I have a business customer with whom I have dealt for many years. I always act on his behalf when dealing with Orange as he wants me to earn my money and doesn’t have time himself to do so.
One of his sons, who has an iPhone with Orange, contacted me as his iPhone had mysteriously overheated after being on charge and refused to switch back on. No problem, I stated, and said I’ll give Orange a “quick” call to arrange a replacement – Orange still offers a 24-hour replacement for faulty phones.
I called Orange and explained in detail the fault. I was passed to the relevant Apple expert within Orange. I again explained in great detail the problem. I was passed through to yet another person and I explained again.
Eventually a guy from Apple Support – and not Orange – agreed the phone was faulty and needed replacing. Which is where the fun and games really started. He said they could send a replacement and the faulty phone would have to be returned. But as I (the customer) would be in possession of two iPhones I would have to give Apple my credit card details as surety for sending out a replacement.
I protested vigorously stating that I purchased from Orange and not Apple and yet Apple wanted me to give my card details. I explained I had always received next-day replacements and never been requested to give out card details as surety. The Apple guy simply stated that was theprocedure and If I did not like it then I’d need to return the faulty phone first and wait before Apple would send the replacement.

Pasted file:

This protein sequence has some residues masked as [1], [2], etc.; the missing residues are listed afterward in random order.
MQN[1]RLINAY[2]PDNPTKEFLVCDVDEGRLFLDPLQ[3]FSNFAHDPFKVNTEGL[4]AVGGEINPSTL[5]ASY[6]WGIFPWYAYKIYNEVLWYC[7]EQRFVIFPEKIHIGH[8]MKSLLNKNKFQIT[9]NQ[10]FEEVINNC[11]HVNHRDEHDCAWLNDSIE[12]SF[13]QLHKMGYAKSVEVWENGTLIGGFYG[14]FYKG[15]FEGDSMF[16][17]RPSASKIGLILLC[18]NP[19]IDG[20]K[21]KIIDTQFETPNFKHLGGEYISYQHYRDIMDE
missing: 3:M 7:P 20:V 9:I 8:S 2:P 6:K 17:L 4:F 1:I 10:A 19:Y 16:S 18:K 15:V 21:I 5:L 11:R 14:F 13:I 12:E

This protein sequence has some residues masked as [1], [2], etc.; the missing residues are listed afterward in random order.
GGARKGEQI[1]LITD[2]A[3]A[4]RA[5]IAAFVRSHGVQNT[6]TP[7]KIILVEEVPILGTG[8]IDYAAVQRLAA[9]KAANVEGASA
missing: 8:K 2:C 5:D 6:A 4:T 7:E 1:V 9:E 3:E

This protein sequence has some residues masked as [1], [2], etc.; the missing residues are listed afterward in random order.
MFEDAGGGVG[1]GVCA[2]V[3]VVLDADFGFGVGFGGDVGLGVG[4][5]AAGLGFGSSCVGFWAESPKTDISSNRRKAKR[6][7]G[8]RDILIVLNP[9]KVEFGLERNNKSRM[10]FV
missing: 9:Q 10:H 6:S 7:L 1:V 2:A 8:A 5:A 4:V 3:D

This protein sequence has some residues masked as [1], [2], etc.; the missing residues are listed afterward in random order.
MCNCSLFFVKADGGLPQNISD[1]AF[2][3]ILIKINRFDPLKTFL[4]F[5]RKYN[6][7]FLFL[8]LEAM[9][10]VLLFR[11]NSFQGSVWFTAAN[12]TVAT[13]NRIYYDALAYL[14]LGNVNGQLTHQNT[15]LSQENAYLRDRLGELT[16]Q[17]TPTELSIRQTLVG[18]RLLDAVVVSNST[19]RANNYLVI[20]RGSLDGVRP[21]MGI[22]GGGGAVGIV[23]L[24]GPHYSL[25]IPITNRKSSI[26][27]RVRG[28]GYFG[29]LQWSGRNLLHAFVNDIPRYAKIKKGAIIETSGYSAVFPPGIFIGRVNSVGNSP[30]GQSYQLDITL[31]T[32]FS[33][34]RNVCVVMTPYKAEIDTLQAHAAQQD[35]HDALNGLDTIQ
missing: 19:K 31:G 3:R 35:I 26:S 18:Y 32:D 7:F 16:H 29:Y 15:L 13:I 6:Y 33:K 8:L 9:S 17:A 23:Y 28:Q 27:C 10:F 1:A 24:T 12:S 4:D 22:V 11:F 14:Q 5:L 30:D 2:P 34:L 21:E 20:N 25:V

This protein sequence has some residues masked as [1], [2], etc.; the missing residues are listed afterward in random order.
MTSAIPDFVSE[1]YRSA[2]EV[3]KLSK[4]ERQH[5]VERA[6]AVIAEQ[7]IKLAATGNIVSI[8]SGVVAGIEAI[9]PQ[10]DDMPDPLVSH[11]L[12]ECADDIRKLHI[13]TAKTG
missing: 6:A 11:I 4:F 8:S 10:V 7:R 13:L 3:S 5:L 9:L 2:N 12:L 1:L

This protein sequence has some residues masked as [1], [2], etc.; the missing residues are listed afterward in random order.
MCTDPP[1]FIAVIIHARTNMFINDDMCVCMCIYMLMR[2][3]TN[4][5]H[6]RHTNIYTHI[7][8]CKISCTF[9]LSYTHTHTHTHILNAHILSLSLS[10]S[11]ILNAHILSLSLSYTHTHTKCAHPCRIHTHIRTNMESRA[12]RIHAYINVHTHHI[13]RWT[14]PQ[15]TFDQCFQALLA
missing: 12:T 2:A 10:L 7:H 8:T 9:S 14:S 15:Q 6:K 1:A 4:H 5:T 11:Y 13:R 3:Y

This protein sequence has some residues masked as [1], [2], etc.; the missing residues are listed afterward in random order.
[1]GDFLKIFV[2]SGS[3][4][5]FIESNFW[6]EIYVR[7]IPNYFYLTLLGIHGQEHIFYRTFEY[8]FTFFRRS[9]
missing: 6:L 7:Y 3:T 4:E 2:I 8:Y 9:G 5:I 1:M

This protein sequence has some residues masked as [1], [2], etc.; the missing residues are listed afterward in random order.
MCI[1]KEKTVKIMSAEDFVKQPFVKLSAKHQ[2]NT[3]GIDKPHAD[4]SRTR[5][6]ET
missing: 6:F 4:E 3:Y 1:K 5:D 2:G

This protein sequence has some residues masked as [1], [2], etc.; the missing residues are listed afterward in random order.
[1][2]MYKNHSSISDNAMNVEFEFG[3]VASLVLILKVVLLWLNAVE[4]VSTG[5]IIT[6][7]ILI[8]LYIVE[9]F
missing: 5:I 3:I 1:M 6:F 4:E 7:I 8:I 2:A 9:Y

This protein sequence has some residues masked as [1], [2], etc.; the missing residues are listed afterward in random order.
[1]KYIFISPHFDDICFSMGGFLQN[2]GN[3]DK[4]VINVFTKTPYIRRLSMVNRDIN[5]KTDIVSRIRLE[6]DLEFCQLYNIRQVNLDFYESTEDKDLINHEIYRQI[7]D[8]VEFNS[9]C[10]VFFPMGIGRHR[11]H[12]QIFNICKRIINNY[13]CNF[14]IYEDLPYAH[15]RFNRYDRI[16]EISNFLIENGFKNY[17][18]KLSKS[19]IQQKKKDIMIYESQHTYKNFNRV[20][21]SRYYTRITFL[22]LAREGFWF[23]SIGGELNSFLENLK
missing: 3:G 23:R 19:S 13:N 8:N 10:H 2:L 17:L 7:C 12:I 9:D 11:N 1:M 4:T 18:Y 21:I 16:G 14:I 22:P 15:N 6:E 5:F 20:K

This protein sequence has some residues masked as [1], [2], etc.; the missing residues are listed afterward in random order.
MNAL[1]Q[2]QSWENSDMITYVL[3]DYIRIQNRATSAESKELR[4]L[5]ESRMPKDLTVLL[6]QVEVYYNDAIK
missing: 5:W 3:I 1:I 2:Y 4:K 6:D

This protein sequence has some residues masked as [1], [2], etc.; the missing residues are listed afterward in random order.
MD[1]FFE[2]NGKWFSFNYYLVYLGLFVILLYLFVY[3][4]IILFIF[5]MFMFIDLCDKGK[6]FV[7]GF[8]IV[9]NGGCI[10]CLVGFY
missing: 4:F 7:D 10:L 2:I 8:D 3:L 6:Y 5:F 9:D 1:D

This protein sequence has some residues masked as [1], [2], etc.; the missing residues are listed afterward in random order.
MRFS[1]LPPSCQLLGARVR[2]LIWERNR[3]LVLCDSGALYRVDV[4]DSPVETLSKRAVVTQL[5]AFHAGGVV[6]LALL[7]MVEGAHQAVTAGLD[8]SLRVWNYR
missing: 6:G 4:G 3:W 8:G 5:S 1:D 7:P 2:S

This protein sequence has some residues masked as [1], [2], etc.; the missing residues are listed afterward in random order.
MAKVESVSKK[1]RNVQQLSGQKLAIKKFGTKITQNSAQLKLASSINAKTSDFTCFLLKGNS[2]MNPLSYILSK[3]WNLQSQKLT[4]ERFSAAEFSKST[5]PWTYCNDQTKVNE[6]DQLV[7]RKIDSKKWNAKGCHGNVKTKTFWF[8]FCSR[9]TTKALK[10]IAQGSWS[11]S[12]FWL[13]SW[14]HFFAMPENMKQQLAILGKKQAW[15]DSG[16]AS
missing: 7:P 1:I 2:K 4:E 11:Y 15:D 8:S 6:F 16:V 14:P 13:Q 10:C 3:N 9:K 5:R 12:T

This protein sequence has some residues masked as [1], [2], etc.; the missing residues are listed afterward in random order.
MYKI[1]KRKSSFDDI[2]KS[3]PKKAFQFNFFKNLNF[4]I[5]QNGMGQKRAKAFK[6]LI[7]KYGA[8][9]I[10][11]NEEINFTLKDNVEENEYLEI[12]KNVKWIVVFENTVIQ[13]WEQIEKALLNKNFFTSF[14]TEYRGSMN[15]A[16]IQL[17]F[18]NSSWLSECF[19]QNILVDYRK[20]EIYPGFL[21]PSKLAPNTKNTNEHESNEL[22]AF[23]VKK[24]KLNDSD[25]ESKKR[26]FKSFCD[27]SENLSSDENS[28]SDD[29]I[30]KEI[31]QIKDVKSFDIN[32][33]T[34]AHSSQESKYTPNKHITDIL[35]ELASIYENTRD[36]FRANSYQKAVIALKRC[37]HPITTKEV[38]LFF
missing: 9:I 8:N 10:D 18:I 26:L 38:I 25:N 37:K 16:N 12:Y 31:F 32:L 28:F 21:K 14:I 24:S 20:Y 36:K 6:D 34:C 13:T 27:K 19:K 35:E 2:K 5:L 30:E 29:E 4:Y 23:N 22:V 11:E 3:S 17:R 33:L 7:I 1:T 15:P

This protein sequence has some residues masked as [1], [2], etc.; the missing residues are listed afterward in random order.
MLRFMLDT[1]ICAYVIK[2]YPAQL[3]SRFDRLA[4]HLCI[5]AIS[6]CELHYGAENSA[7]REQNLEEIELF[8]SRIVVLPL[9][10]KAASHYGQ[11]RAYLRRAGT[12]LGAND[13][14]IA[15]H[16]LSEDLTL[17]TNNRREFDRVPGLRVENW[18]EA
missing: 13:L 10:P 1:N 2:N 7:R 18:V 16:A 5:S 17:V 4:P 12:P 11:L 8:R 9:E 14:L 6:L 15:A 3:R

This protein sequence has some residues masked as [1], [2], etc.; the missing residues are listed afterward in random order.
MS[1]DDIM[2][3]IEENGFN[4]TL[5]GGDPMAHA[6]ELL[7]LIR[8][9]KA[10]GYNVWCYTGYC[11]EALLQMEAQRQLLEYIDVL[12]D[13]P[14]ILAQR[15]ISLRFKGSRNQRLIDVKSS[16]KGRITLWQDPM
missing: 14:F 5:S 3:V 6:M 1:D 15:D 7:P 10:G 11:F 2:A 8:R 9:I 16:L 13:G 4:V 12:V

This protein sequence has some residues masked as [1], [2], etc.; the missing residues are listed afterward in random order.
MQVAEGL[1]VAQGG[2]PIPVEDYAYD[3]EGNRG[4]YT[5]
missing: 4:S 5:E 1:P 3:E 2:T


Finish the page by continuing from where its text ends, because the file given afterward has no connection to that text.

I called Orange back and after getting pushed between pillar and post again, Orange’s Apple expert confirmed what I had been told by Apple. “Because everyone wants an iPhone we have to do exactly as Apple dictates,” he said.
Orange would give 24-hour replacement on any other phone but not
the iPhone. The incident meant I was on the phone to Orange for well over an hour – so much for that “quick” call.
There is way too much control over the iPhone by Apple and it has seriously upset my customer who has gone so far as to say he “wished he’d never had the bloody iPhone” (three of his four iPhones have faults). He added: “Orange has lost the plot by not supporting this phone in their usually excellent way”.
If you have a business customer who is asking you to supply an iPhone then be sure to let them know that the support of the phone will be from Apple directly and not the network.
Full article appears in Mobile News issue 456 (February 1, 2010).
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